The Narrative and Meaning of Good People by David Foster Wallace

Categories: Short Story

Good people by David Foster Wallace is an informative and insightful story about an unwed Christian couple faced with a difficult decision that requires them to make both moral and religious considerations. The story begins with Lane A. Dean, Jr., and Sheri sitting at a park. They are dealing with an unplanned pregnancy and have to consider their moral values and religious beliefs before making a decision on what to do. Whilst still weighing her options, Sheri schedules an abortion which weighs deeply on Dean.

Dean is fearful, and instead of talking directly to Sheri he has a conversation with her in his mind, thinking of all the possible outcomes that could happen in their current situation.

Sheri decides to keep the baby and Dean takes this as a show of her faith in him. She is also making this decision herself because she really can still be a good person and make a morally correct choice even after she has already made an immoral choice that has gotten her in this situation in the first place.

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Lane also decides to take a leap of faith and commits to try to love her, after all that’s the very least he could do after getting her pregnant. The story is interesting as it vividly describes the jumbled up thoughts and the state of indecision one might go through when faced with the decision of whether to abort or not. The couple is presented as Christians, which makes the decision harder because Christians are profoundly anti-abortion.

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According to Nathan, who is a literary critic of the story; “Most anti-abortion advocators often reason that the fetus is alive but we can really determine at what point the fetus is to be deemed to be alive.” (Nathan). This uncertainty in this field further worsens the decision making as one cannot definitely describe the act as an act of killing the fetus or not. The story is written in the perspective of Lane Dean. Wallace describes how he tries to comfort Sheri by telling her that he would “be with her all the way.” (Wallace) This does not bring any comfort to her as she would be the one undergoing the procedure whilst the best Dean can do is waiting in the waiting room and wish her the best of luck. This perspective shows us the torment that a man undergoes when faced with an abortion decision. In as much as they will not experience the physical pain of the procedure, one would say they also suffer through an emotional torment. Nathan also describes the story as: “being a good illustration of a real life situation.” (Nathan)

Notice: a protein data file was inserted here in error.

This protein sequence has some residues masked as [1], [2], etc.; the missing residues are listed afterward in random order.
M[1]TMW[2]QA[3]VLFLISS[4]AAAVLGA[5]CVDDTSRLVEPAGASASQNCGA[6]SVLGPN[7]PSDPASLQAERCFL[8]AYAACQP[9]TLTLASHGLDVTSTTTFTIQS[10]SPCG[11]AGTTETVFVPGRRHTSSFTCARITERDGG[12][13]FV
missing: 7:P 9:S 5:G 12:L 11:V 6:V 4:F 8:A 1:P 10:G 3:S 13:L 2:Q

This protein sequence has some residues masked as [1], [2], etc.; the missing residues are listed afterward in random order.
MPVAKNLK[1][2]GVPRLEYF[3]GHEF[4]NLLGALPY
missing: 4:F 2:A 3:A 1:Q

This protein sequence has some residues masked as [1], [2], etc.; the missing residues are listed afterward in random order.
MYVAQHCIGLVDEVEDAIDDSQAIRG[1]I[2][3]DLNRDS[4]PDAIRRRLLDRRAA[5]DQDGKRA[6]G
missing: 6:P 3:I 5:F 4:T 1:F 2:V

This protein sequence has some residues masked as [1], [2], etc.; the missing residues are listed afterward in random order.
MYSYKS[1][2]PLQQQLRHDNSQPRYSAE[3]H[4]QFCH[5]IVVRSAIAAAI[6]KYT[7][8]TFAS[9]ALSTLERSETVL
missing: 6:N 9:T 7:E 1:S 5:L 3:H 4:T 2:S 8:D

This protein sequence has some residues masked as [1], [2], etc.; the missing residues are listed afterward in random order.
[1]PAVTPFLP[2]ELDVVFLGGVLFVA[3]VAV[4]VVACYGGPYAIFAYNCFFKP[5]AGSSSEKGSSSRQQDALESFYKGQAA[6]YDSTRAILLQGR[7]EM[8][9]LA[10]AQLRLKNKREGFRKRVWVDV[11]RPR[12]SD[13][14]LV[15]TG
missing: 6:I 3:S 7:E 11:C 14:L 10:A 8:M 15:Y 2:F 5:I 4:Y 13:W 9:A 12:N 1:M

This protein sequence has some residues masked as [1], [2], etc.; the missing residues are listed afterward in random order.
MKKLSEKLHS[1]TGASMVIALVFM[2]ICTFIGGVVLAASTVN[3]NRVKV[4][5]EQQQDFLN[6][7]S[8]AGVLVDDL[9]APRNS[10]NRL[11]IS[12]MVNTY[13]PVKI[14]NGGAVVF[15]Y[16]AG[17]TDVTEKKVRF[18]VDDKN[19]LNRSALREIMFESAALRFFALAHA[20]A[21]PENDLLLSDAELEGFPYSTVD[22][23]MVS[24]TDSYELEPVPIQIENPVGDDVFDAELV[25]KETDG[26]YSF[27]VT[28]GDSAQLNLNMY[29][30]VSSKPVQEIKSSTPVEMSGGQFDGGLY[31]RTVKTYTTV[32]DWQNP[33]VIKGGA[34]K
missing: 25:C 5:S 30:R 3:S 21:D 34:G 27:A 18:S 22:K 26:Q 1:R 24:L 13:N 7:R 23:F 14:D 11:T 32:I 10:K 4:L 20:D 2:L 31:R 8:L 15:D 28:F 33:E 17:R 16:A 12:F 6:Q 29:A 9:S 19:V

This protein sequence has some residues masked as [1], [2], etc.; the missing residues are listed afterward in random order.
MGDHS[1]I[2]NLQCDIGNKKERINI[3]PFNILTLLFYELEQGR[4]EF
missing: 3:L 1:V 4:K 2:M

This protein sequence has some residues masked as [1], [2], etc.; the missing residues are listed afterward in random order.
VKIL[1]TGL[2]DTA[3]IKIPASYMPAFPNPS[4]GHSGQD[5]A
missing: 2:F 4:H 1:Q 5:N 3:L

The story does not try to pass across a message but tries to show the various feelings that in a real life situation both sides would be going through. The way this short story was written really makes any reader feel sympathy for these two characters even if they themselves, have never been in their shoes. The level of tension, emotion, and internal confliction between the two characters in this piece of writing really uses pathos in a very effective and successful way. Another literary critic explained how: “The story is well structured to show the binary nature of the decisions that the two have to make. It has references to dichotomy and division which in the end illustrates the two-way dilemma the two are in, i.e. to carry or to abort, to lie or to tell the truth, to love or not to, sin or to be good” (MattBucher). Wallace structures the story to show division in all aspects. He makes various references to this aspect when he refers to Dean stating, “he wanted to be a good person” and to Sheri that “she was a good person” (Wallace).